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Photographer shoots elements interesting to his artistic eye
UNG professor part of Free Range Art project in Gainesville
Paul Dunlap’s photograph “Two Llamas” is one of five pieces in the 2016 Free Range Art project. His artwork is on display around Gainesville.

Artist Paul Dunlap has been making art for as long as he can recall. And now his art is literally available for public viewing in Gainesville.

Dunlap is a 2016 Free Range Artist.

In conjunction with Vision 2030 of the Greater Hall Chamber of Commerce, The Quinlan Visual Arts Center is leading the Free Range Art Project. The purpose is to “promote art within the community through the creation of large-scale works of art installed in the public sphere throughout the city of Gainesville and Hall County,” according to a Quinlan news release.

“I am beyond honored to have been selected for this project,” Dunlap said. “I love public art and believe that art should be accessible to all.”

Dunlap’s photograph “Two Llamas” is part of the project. He said his mixed media works are usually the result of his academic/creative research based in Appalachian culture, or often Queer Appalachia.

“But like all photographers, I point my camera at whatever interests me and one day my friends’ llamas caught my attention and this image was born,” he said.

Although the photograph is literally two llamas, Dunlap has a message he wants people to see.

“I hope people look at this photograph and see it as something beautiful, but also see that our regional world is evolving and this includes animals of non-indigenous species and people of various ethnicities,” he said. “And this is a wonderful thing!”

Many eyes observing Dunlap’s work is nothing new to him. His photographs have been published in Rolling Stone magazine, The Advocate magazine, CNN, Ellen Degeneres’ show “After Ellen,” and American Way magazine, just to name a few.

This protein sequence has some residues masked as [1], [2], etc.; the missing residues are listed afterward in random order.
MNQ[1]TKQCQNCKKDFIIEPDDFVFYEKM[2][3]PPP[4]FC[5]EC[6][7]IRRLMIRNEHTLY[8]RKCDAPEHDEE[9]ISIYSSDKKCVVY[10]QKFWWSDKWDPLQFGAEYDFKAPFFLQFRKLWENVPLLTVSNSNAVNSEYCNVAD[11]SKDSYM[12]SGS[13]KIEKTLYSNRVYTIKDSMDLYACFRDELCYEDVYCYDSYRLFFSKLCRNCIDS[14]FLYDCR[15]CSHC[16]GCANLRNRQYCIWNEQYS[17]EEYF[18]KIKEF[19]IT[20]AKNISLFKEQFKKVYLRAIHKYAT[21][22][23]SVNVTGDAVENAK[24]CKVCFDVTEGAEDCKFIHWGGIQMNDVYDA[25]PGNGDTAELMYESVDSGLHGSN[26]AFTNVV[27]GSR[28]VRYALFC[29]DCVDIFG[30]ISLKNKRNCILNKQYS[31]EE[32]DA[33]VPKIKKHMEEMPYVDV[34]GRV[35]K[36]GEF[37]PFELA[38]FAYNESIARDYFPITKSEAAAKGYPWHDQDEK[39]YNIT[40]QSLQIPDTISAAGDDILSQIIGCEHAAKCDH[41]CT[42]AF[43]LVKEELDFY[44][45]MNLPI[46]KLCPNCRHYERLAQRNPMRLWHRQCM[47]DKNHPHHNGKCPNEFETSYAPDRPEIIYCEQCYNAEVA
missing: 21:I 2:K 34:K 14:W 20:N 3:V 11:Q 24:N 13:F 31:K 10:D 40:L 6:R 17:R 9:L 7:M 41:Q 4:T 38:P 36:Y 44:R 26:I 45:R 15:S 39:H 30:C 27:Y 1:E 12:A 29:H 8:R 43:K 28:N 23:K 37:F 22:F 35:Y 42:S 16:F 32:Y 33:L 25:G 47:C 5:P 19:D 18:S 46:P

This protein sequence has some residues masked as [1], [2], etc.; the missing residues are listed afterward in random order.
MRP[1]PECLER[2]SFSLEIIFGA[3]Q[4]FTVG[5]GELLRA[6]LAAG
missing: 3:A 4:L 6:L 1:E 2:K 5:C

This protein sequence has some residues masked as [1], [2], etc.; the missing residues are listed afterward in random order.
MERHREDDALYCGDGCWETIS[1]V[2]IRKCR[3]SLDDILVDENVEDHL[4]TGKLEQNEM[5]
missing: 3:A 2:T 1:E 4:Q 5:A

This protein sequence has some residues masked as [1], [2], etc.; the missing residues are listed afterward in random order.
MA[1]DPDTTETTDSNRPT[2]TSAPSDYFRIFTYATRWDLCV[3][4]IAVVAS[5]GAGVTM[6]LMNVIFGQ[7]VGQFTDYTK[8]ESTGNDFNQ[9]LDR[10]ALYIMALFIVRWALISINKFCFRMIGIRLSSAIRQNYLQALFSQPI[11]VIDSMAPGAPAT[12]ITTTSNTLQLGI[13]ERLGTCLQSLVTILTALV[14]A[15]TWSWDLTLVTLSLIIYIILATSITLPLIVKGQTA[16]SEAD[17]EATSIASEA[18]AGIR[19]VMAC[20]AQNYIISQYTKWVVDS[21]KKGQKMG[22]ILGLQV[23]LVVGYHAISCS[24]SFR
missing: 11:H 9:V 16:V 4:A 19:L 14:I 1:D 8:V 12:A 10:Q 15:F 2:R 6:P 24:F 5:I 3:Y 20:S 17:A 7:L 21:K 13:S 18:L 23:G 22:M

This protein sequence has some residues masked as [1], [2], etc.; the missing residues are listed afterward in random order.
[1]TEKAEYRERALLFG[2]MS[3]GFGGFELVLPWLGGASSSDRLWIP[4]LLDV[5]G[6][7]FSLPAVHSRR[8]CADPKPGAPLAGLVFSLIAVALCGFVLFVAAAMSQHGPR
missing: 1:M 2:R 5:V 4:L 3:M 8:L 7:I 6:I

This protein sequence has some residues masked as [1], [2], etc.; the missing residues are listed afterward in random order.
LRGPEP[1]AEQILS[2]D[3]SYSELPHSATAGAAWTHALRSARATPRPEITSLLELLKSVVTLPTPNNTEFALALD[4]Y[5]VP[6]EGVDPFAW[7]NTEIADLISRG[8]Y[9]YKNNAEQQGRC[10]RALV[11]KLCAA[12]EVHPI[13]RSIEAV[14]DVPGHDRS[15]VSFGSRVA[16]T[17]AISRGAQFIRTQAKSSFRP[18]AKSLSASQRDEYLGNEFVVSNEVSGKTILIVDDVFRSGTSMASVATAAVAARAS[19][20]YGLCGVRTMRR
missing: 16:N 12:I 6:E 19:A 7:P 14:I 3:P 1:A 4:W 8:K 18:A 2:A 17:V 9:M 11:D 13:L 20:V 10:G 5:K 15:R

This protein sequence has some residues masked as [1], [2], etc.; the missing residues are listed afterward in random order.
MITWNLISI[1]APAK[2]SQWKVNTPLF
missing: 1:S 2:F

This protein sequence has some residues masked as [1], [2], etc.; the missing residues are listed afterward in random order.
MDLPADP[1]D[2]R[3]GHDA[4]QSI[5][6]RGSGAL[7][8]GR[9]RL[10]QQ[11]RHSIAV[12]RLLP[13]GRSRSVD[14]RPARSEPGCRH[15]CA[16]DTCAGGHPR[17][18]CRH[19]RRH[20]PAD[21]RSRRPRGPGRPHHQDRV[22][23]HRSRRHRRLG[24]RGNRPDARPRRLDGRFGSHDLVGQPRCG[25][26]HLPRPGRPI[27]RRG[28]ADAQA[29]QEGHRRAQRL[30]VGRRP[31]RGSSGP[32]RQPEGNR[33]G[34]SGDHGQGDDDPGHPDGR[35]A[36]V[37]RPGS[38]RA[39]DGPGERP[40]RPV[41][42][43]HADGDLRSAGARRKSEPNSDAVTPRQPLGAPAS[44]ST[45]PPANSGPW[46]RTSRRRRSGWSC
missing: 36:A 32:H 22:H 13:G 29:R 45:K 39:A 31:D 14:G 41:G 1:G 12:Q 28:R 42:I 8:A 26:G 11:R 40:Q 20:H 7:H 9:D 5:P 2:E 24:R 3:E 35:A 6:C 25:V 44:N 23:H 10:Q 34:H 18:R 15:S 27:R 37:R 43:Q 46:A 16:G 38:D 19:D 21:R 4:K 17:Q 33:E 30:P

“I have done a great deal of photography for Amy Ray of the Indigo Girls over the years, which has resulted in album covers, publicity images for press, posters and T-shirts,” he said. “I also do some commercial real estate photography sporadically.”

Dunlap said it’s always flattering to be published in magazines with high circulation, but when his art is on display in his hometown it feels different.

“It means the world to me,” he said. “It’s heartwarming to share my art within my community.”

Even with such a resume, it is hard to believe Dunlap didn’t pursue his education in art until he was 28 years old.

“I recall reaching the point of unhappiness with my job that I had a reality moment and saw that someone is making a living at art and if I am willing to work hard enough, why couldn’t it be me?” the now 49-year-old said.

Therefore, Dunlap enrolled at the then-North Georgia College (now University of North Georgia) and graduated with a Bachelor of Arts degree in studio art with a concentration in photograph in December 2001.

“By graduation, I knew I wanted to teach at the university level,” he said. “So I applied to the (Masters of Fine Arts) program in photography at the University of Georgia. By summer 2004, I had earned my Master of Fine Arts in photography.”

While Dunlap works as an associate professor of visual arts at the University of North Georgia on a daily basis, he is proud to be part of the evolving Free Range Art project.

“I am proud of our region and it warms my heart to have something I created represent some aspect of that region,” Dunlap said.

He also believes in supporting the Quinlan whenever possible.

“The Quinlan’s staff and Board of Directors are doing wonderful things to bring art to Gainesville and its adjacent communities and I want to be right there with them as much as I possibly can,” he said.

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